It has been reported that the many demands of young adulthood in addition to the complex treatment regimen required to manage T1DM impacts quality of life (QoL). It has also been stated in the literature that self-efficacy (SE), fear of complications (FOC) and fear of hypoglycemia (FOH) are predictive of quality of life. However, is fear a mediator in the relationship between SE and QoL? The literature to no extent has reported on whether FOC and FOH mediate the relationship between SE and QoL. Therefore, the aim of this study was to determine if fear mediates the relationship between SE and QoL in young adults with T1DM. This descriptive, cross-sectional study examined SE among young adults with T1DM. The subjects included 201 young adults (age: 27.4 ± 5; gender: 163(F) 38 (M); A1C: 7.4 ± 1.5%; age of diagnosis: 14 ± 8 years). The subjects completed a general health survey and six self-report instruments accessed via the web including the Diabetes Knowledge Test (DKT), Hypoglycemia Fear Scale (HFS), the Fear of Complications Questionnaire (FCQ), Self-Efficacy for Diabetes Self-Management (SEDM), the Diabetes Behavior Rating Scale (DBRS), the Diabetes Quality of Life Measure (DQoL). This study explored the relationship between SE and QoL and found the FOC and FOH significantly mediated the relationship between SE and QoL (p<.000). This study suggests that although the higher ones SE is, the higher the reported QoL is, FOC and FOH impact this relationship when present. The young adults in this study reported a high level of fear centered around complications from their diabetes as well as fear of hypoglycemia in trying to maintain tight glucose control. Therefore, it is important for researchers and clinicians working to improve QoL in young adults to consider mediating factors such as FOC and FOH when designing interventions aimed to impact QoL.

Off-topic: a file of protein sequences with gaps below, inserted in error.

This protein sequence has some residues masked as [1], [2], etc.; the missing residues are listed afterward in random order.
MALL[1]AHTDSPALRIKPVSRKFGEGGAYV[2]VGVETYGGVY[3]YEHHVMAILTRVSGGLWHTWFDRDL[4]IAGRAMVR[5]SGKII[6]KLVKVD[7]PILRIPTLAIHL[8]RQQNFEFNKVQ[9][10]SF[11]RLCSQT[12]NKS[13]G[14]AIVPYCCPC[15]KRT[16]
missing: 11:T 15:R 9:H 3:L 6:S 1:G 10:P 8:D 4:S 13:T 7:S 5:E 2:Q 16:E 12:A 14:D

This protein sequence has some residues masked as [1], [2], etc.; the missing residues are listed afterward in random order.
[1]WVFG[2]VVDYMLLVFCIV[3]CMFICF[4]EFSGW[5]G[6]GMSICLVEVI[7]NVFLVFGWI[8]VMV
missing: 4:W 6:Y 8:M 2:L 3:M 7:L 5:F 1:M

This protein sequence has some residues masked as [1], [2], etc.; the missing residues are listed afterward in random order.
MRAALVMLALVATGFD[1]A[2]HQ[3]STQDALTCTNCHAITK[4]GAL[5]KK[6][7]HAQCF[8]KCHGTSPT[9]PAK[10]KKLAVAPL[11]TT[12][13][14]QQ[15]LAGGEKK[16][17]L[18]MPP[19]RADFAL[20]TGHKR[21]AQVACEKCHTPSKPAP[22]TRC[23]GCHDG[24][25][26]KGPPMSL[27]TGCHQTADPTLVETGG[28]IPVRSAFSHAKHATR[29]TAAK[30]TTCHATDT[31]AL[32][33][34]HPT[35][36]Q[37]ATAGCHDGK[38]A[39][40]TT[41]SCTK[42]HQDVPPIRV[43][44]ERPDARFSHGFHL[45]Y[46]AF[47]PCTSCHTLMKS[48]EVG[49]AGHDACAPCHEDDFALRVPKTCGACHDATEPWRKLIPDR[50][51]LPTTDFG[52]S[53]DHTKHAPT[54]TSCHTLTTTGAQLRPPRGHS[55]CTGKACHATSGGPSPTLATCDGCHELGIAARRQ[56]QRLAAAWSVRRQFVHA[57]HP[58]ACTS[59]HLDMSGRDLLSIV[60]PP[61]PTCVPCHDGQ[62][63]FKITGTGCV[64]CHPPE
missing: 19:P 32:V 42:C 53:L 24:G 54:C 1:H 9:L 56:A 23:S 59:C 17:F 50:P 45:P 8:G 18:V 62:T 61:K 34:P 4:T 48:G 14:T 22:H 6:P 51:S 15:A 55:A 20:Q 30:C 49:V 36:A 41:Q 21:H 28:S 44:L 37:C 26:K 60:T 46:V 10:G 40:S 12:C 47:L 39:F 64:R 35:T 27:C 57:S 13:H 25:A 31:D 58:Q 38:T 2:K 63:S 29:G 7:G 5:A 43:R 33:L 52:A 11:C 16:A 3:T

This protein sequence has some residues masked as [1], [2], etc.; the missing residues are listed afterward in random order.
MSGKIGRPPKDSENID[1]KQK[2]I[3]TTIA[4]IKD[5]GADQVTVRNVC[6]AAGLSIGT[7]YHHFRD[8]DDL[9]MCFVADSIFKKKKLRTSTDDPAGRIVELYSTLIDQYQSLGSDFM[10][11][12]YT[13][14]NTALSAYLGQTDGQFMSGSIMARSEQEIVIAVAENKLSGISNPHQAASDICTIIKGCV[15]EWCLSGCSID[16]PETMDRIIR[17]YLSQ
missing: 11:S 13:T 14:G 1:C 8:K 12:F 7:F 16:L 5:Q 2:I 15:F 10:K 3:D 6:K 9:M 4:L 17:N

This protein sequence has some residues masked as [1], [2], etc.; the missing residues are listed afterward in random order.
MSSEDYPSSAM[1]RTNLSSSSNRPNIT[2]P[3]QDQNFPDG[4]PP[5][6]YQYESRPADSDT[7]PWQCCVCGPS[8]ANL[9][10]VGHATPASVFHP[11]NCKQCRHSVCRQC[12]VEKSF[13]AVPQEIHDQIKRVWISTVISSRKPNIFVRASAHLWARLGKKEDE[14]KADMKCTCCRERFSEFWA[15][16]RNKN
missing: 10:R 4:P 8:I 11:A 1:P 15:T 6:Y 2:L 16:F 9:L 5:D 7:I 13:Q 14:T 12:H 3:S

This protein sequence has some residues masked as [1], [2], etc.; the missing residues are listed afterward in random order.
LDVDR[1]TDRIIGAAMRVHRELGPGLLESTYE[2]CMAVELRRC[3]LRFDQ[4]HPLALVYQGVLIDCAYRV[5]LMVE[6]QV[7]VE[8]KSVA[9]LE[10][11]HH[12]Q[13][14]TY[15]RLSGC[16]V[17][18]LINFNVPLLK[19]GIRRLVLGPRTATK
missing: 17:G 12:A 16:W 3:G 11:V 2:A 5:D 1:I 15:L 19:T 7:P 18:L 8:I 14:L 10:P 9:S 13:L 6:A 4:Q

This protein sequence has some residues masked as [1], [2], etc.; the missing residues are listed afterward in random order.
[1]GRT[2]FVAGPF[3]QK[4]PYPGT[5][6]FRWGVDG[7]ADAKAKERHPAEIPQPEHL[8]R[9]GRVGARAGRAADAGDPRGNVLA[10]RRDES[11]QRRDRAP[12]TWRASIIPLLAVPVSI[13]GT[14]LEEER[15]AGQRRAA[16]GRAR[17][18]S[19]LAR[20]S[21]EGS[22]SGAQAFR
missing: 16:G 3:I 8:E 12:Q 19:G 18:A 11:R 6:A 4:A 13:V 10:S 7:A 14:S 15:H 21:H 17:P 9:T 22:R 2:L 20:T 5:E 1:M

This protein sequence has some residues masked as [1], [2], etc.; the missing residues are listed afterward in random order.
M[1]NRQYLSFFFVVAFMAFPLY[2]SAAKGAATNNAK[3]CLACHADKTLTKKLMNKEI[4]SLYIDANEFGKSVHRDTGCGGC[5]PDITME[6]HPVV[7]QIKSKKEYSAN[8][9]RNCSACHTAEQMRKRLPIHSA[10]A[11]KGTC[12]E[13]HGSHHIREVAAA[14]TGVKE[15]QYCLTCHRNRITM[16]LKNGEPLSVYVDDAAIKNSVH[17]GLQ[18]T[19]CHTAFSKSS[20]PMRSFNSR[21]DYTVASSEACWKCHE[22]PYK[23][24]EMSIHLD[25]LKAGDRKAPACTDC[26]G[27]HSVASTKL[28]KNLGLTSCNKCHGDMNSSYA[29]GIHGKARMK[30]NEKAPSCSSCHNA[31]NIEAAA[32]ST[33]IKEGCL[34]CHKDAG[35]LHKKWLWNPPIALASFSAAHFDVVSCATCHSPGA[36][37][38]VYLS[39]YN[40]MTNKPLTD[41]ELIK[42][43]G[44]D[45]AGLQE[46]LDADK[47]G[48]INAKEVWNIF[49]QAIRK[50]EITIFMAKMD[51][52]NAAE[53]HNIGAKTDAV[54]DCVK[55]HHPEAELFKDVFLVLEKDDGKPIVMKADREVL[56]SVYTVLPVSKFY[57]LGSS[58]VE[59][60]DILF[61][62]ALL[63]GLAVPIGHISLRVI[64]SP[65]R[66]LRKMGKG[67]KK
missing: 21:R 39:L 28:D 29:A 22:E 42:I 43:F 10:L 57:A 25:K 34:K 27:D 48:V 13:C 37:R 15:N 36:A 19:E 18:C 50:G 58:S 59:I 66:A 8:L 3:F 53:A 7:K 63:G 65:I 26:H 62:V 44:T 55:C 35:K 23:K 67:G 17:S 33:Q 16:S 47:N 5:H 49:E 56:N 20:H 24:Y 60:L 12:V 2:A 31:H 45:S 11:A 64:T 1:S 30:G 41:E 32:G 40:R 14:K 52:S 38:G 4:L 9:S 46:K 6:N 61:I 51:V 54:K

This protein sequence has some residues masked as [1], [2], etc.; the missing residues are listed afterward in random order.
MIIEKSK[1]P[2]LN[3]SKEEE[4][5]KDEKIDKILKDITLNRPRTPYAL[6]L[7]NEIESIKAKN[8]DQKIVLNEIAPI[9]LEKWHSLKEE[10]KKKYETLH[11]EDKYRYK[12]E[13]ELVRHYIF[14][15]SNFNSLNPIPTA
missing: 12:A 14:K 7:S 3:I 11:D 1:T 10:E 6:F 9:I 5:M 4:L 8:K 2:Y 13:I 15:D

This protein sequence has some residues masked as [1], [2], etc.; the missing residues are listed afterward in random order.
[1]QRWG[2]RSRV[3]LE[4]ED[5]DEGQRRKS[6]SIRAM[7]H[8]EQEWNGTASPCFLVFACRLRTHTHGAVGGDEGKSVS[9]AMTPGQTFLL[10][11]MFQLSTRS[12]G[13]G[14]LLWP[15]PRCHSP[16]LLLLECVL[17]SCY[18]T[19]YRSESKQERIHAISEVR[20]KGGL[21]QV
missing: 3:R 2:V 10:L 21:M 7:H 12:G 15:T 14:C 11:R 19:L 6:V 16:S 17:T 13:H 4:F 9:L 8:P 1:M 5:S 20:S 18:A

D.A. Kent: None. C.G. Park: None. C. Fritschi: None. L.T. Quinn: None.